Nova Scotia

Capital Health doesn't look for privacy breaches

The Capital District Health Authority says though privacy breaches are rare, it does not actively look for violators.

The Capital District Health Authority says though privacy breaches are rare, it does not actively look for violators.

The health authority revealed Tuesday that a former employee accessed the files of more than 120 patients without authorization.

Employees at Capital Health who access patients health records require an account and a password, but once they have that, there are no checks to make sure they aren't breaching privacy.

Former employee Katharine Zinck Lawrence repeatedly breached the privacy of more than 100 patients over a period of at least six years.

Lawrence admitted what she did was wrong but that she did it because it was easy.

She also said she wasn't the only one doing it.

Lawrence was caught after she made an off-hand remark to a nurse about checking her father's records to see if he had a medical appointment.

The nurse reported it to her manager.

Capital Health said it does not do any random audits. It only investigates if it receives a complaint.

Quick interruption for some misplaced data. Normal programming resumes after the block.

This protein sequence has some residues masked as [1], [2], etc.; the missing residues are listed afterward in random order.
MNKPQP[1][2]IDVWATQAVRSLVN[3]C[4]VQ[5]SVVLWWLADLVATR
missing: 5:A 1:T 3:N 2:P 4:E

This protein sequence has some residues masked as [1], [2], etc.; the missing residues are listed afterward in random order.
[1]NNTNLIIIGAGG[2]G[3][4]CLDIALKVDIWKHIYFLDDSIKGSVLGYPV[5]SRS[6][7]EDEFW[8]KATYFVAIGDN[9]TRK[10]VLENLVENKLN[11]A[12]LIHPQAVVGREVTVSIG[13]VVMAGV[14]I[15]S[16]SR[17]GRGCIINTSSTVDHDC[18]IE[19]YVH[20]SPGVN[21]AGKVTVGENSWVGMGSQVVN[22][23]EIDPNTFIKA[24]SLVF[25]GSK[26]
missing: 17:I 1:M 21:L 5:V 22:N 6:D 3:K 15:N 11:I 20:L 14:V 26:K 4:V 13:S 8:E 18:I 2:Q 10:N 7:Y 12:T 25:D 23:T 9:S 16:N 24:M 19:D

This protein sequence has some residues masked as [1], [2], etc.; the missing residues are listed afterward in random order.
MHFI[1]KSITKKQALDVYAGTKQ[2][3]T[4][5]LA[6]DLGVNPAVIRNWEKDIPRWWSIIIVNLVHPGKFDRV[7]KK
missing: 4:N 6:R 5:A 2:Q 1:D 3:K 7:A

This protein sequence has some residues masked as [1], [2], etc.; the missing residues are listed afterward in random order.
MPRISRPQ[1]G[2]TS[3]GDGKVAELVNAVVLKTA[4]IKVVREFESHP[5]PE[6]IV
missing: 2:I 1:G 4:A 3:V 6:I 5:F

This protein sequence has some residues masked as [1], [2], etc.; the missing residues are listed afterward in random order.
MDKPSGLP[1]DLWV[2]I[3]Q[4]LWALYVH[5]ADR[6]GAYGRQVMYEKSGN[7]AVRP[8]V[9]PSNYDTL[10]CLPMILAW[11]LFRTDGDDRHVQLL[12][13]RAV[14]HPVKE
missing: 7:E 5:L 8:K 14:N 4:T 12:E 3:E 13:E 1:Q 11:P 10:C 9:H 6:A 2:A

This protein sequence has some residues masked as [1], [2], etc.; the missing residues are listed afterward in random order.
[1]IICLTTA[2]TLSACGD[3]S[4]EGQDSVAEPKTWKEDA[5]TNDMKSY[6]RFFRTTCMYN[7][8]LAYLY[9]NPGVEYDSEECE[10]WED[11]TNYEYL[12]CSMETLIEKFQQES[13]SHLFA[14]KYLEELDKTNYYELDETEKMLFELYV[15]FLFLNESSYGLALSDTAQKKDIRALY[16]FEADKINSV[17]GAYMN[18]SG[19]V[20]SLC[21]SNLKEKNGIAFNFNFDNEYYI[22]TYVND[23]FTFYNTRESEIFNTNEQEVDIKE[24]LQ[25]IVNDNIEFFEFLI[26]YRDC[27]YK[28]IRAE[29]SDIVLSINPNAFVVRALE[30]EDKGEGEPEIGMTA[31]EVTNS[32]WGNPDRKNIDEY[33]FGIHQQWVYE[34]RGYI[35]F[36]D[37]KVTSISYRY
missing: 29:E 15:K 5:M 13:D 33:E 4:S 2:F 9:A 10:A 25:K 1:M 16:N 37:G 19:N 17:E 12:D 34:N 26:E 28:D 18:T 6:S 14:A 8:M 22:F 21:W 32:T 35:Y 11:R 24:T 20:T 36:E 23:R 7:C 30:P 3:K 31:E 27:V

The health authority said it has confidence in the integrity of their employees, according to spokesman John Gillis.

"The situation that's deliberate and a breach of trust, if it's a person that had that responsibility entrusted to them and decides to violate it, at the end, we can't stop it," Gillis said.

Capital Health is taking steps to enhance its electronic security, he said.

Capital Health purchased software that will look for any suspicious activity in the system, but it can't say when that will be up and running.

Health Minister Maureen MacDonald said Thursday protecting patients privacy is a significant concern.

The province said its bringing in new regulations that could see violators fined up to $10,000, she said.

 

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